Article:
Batch-Level Activities

DEFINITION of 'Batch-Level Activities'

In managerial accounting, production costs that are incurred only when a new batch is processed. These costs might include things like set-up time, moving materials and loading machines. For these costs, it does not matter how many units are produced in the batch.

BREAKING DOWN 'Batch-Level Activities'

It is important to understand by which manner costs are incurred for two primary reasons. First, when financial managers understand that certain costs are incurred by batch, they may choose to run larger batches in order to minimize cost. Second, understanding the batch cost allows managerial accountants to more accurately assign production costs to end products. This makes a product profitability analysis more accurate.

RELATED TERMS
  1. Activity Sequence-Sensitive

    A calculation used in activity-based costing for determining ...
  2. Overhead Rate

    In managerial accounting, a cost added on to the direct costs ...
  3. Activity-Based Budgeting - ABB

    A method of budgeting in which the activities that incur costs ...
  4. Activity-Based Costing - ABC

    An accounting method that identifies the activities that a firm ...
  5. Unit Cost

    The cost incurred by a company to produce, store and sell one ...
  6. Activity-Based Management - ABM

    A procedure that originated in the 1980s for analyzing the processes ...
Related Articles
  1. Markets

    Is Growth Always A Good Thing?

    Getting big quickly looks good, but companies can get into trouble when they do it too fast. Find out how to spot this trouble.
  2. Entrepreneurship

    Getting To Know Business Models

    Learning how to assess business models helps investors identify companies that are the best investments.
  3. Markets

    Get Tough On Management Puff

    Company managers are often skilled at fooling investors. Be critical and don't believe the hype.
  4. Markets

    Buying Into Corporate Research & Development (R&D)

    Investors take note: companies that cut research and development are in danger of saving today but losing big tomorrow.
  5. Options & Futures

    Governance Pays

    Learn about how the way a company keeps its management in check can affect the bottom line.
  6. Economics

    Understanding Cost-Volume Profit Analysis

    Business managers use cost-volume profit analysis to gauge the profitability of their company’s products or services.
  7. Fundamental Analysis

    5 Must-Have Metrics For Value Investors

    Focusing on certain fundamental metrics is the best way for value investors to cash in gains. Here are the most important metrics to know.
  8. Investing Basics

    How to Analyze a Company's Inventory

    Discover how to analyze a company's inventory by understanding different types of inventory and doing a quantitative and qualitative assessment of inventory.
  9. Professionals

    A Day In The Life Of A Public Accountant

    Here's an inside look at the workdays of two experienced CPAs, to give you an idea of what it might be like to pursue a career as a public accountant.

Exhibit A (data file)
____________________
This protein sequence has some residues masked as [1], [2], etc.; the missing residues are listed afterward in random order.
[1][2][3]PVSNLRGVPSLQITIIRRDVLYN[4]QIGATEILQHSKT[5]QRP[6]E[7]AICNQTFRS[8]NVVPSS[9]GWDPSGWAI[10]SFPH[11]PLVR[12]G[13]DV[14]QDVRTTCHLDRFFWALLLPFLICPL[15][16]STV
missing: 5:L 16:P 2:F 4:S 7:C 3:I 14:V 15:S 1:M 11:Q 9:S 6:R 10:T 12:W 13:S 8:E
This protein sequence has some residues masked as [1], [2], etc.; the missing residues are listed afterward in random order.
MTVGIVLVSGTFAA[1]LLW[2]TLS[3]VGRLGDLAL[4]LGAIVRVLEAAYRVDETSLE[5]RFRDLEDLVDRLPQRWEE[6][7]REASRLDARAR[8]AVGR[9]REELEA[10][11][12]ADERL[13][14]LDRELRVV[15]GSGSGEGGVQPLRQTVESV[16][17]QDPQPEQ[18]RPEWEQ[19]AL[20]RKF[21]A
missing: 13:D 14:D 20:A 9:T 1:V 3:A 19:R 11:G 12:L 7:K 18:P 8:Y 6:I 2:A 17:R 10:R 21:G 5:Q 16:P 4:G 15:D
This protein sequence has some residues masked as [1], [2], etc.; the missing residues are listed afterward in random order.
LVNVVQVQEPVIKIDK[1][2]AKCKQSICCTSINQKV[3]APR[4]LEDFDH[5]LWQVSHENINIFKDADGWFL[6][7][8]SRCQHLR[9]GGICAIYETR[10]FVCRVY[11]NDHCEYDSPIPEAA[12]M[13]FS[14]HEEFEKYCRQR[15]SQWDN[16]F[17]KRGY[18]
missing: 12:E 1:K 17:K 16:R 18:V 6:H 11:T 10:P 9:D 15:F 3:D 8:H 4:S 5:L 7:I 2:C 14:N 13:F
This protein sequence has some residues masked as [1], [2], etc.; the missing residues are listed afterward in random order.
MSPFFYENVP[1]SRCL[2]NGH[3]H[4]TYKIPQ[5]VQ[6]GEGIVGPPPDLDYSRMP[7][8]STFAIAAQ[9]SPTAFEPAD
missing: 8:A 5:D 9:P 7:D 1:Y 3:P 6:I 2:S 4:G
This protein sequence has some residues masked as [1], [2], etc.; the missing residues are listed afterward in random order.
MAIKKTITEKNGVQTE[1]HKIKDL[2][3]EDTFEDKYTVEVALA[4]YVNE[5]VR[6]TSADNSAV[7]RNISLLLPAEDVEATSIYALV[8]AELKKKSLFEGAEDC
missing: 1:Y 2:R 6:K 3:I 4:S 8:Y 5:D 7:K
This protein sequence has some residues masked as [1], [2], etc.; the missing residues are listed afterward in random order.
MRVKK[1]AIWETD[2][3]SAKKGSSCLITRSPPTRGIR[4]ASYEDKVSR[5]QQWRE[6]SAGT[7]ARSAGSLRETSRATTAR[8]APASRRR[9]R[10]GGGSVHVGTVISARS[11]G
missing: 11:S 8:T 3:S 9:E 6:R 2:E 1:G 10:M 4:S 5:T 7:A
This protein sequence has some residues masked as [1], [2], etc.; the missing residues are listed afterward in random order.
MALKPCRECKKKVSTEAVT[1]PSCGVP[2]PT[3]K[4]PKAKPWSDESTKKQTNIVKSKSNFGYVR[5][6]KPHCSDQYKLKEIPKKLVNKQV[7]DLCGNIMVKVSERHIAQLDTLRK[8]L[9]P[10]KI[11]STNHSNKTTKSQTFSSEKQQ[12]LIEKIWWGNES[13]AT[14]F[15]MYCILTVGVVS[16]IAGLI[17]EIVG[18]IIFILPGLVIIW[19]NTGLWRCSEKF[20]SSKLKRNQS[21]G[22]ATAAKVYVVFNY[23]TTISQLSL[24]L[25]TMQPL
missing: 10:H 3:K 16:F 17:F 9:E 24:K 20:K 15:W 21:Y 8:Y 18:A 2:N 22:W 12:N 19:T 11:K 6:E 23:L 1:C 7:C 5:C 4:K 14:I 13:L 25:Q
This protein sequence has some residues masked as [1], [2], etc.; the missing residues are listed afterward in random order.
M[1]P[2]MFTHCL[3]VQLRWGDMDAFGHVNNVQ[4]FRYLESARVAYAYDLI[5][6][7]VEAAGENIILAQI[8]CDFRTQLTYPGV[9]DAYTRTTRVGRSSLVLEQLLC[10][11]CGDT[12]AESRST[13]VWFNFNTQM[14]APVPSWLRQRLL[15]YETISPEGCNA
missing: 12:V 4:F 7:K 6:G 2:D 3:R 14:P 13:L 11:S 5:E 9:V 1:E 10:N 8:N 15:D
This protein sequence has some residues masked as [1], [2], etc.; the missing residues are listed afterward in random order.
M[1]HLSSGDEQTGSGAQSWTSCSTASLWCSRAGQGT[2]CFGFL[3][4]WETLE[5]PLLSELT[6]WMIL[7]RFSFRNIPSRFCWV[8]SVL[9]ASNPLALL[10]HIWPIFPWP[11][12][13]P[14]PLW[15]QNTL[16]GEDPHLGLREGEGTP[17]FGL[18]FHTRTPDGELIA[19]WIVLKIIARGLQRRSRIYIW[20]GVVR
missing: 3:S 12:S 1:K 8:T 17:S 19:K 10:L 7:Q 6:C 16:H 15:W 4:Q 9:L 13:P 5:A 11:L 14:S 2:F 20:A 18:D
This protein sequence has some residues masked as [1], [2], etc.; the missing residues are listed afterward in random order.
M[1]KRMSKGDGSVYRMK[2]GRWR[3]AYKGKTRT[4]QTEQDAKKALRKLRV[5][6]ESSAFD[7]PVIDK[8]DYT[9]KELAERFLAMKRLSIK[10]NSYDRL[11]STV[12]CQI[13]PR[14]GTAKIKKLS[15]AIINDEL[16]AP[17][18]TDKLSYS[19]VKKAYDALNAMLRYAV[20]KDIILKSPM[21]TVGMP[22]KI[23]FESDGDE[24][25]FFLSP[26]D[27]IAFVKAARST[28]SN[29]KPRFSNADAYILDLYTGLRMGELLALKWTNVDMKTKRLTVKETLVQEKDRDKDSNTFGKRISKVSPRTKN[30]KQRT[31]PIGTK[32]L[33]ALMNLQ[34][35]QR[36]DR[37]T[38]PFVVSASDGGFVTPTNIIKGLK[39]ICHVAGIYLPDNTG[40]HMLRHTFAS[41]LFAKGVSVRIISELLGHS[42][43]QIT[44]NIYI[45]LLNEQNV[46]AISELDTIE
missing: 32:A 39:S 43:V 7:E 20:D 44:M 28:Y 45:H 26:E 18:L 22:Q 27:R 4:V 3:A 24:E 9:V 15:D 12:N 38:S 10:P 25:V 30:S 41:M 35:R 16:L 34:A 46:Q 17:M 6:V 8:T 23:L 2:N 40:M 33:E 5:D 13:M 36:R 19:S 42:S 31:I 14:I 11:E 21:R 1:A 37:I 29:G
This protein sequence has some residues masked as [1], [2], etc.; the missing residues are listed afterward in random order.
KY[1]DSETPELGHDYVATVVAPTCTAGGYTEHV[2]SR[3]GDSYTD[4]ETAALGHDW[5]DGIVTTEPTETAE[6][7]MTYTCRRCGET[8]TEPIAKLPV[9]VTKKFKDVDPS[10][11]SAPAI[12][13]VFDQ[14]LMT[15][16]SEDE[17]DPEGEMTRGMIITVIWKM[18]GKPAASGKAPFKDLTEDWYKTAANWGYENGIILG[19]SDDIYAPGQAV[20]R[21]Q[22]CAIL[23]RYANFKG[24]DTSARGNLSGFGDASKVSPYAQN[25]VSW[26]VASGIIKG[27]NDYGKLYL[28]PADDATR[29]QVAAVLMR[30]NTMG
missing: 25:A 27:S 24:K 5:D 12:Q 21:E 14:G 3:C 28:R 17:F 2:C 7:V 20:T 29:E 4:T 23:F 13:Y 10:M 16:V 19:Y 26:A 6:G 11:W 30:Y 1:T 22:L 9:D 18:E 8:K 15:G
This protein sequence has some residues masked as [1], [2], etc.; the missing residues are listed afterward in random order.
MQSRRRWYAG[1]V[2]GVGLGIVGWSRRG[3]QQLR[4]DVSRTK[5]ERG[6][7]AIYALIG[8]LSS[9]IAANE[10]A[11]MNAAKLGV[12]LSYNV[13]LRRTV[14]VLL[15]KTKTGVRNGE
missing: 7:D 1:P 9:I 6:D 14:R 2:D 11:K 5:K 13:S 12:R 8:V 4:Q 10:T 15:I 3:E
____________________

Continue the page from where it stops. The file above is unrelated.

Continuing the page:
10. Professionals

    A Day in the Life of a Public Accountant

    There’s no typical day in the life of a public accountant, but one accountant’s experience may shed some light on what the career entails.
RELATED FAQS
  1. Can working capital be depreciated?

    Working capital as current assets cannot be depreciated the way long-term, fixed assets are. In accounting, depreciation ... Read Full Answer >>
  2. Do working capital funds expire?

    While working capital funds do not expire, the working capital figure does change over time. This is because it is calculated ... Read Full Answer >>
  3. How much working capital does a small business need?

    The amount of working capital a small business needs to run smoothly depends largely on the type of business, its operating ... Read Full Answer >>
  4. What does high working capital say about a company's financial prospects?

    If a company has high working capital, it has more than enough liquid funds to meet its short-term obligations. Working capital, ... Read Full Answer >>
  5. How can working capital affect a company's finances?

    Working capital, or total current assets minus total current liabilities, can affect a company's longer-term investment effectiveness ... Read Full Answer >>
  6. What can working capital be used for?

    Working capital is used to cover all of a company's short-term expenses, including inventory, payments on short-term debt ... Read Full Answer >>
Hot Definitions
  1. Inverted Yield Curve

    An interest rate environment in which long-term debt instruments have a lower yield than short-term debt instruments of the ...
  2. Socially Responsible Investment - SRI

    An investment that is considered socially responsible because of the nature of the business the company conducts. Common ...
  3. Presidential Election Cycle (Theory)

    A theory developed by Yale Hirsch that states that U.S. stock markets are weakest in the year following the election of a ...
  4. Super Bowl Indicator

    An indicator based on the belief that a Super Bowl win for a team from the old AFL (AFC division) foretells a decline in ...
  5. Flight To Quality

    The action of investors moving their capital away from riskier investments to the safest possible investment vehicles. This ...
Trading Center